Millions of users on the internet are generating terabytes of data every day, and the amazing part is that the amount of data is doubling every six months! So there is a need for an efficient search strategy or data structures for storing and accessing data with such growth.

Let's understand it from an application perspective! Many applications require an efficient mechanism that supports only the dictionary operations (insert, search, and delete). For example, a compiler that translates a programming language maintains a symbol table, where the keys of elements are character strings corresponding to identifiers in the language.

But the critical question is: what is the problem with arrays or linked lists? If the large data is stored in an array, the time required to search an element will be either O(log n) or O(n) based on whether the array is sorted or not. At least the O(n) scenario may not be a viable option if we need to process a large data set.

On the other hand, searching for an element in a hash table can take O(1) time average and O(n) time in the worst case! The best idea is that hashing performs exceptionally well in practice. So, it's crucial to understand the concept of hashing, hash table, hash functions, etc.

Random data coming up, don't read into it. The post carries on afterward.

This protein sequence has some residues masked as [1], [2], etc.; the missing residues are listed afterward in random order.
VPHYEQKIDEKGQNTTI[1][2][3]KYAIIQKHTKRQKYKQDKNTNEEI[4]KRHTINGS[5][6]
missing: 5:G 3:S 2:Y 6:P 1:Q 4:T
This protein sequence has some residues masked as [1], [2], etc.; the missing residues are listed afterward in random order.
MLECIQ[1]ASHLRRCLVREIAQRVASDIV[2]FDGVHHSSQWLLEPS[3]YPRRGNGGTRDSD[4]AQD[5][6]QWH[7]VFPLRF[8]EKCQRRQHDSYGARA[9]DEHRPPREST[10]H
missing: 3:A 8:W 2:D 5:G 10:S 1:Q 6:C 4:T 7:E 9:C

Suppose an application requires a data storage mechanism in which each element has a key that is not too large. We can assume that no two elements have the same key i.e. keys are distinct, and the range of keys is 0 to m-1.

Then we can simply build an array T[0..m-1], where the element with key k is placed at T[k], and T[i] = NIL if there is no element with key i. Depending on the application, we may either place the value itself at T[k] or just a pointer to the value.

This is an idea of a direct address table where each dictionary operation Insert, Search, and Delete will take O(1) time since they simply correspond to accessing the elements in the array.

In the above image, each key in the universe of all possible keys {0, 1, 2,....9} corresponds to an index in the table. The set {2, 3, 5, 8} of actual keys determines the slots in the table that store values or pointers to the values.

- We need a prior idea about the upper limit of key values.
- It is useful when the keys are in a small range.